Ratas: Center Party must take on role of opposition leader in Estonian parlt

  • 2023-03-20
  • BNS/TBT Staff

TALLINN - In a letter sent to his fellow party members on Monday, leader of the Center Party Juri Ratas expressed concern over Center's rating and small number of mandates and said that the party's group in the parliament must take on the role of the leader of the opposition and update its program.

"We have to start off strong and take on the role of the leader of the opposition," Ratas said, commenting on the results of the general election. "In party ratings from after the elections, we were ahead of EKRE. It is the Center Party's role to once more be the main power and counterweight to the Reform Party's policies."

Ratas said that the state of play is difficult for Center because the party garnered some 36,000 votes fewer than in the 2019 parliament elections.

"In addition to one's surroundings, one must also take a look in the mirror, and this is what I am actively doing at meetings with my fellow party members in districts," he said.

While Center's 16 mandates are no cause for celebration, it does not mean that the party has been pushed out of competition.

"Three parties achieved similar results at the elections and are, so to speak, on the same footing despite everything we had to deal with," Ratas said, urging caution as careless decisions can irreversibly damage the party's standing. Center will have few financial resources this year and the next, according to Ratas.

The Center Party must continuously prioritize the socioeconomic axis, reduction of poverty and inequality, strong regional policy and its balancing role in matters regarding ethnic groups, he added.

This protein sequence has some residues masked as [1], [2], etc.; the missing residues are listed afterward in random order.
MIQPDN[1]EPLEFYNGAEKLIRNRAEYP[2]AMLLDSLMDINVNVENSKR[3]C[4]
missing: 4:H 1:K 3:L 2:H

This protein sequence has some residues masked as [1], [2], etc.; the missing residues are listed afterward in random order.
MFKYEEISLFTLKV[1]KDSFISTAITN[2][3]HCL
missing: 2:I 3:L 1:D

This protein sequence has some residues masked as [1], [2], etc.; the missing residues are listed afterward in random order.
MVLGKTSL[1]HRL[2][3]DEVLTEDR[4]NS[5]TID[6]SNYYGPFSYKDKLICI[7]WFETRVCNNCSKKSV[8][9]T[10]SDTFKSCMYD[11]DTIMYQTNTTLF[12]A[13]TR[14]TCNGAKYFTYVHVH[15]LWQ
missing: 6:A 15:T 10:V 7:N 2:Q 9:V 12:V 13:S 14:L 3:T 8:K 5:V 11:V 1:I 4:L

"It is clear today how important our role has been in engaging all people in Estonia and ensuring that the people in Estonia whose mother tongue is Russian are not pushed aside because of Russia's aggression," he said.

Ratas noted that Center needs to define in more detail its goal to stand up for the middle class and its development as well as pay attention to the natural environment, people's mental health, energy, finance and the tax environment. Clear answers are also needed in education, he added.

"We also need to think about the issues and areas that speak to young people. For these reasons, I will convene a working group for updating our program in the near future," Ratas added.

Ratas noted that Center needs to make sense of why it was unable to garner mandates in East-Viru County as well as in primarily Estonian-speaking electoral districts.

"Even though we're trying to bring people together, the ratings show that support to Center is low among speakers of Estonian as first language. The war in Ukraine plays a role in this, but so does Center's image, with regard to which our fellow party members have said that our messages to people who speak a different language as their mother tongue sound like sitting on two chairs at once. We cannot go on like this, it's not sustainable and has to end. We haven't been telling different stories [to different groups], but we need to define more clearly our positions on matters that primarily regard people whose first language is Russian but that are important for both communities."

Center will hold a meeting of its extended board in Tallinn on April 15 to analyze the election results and discuss a way forward.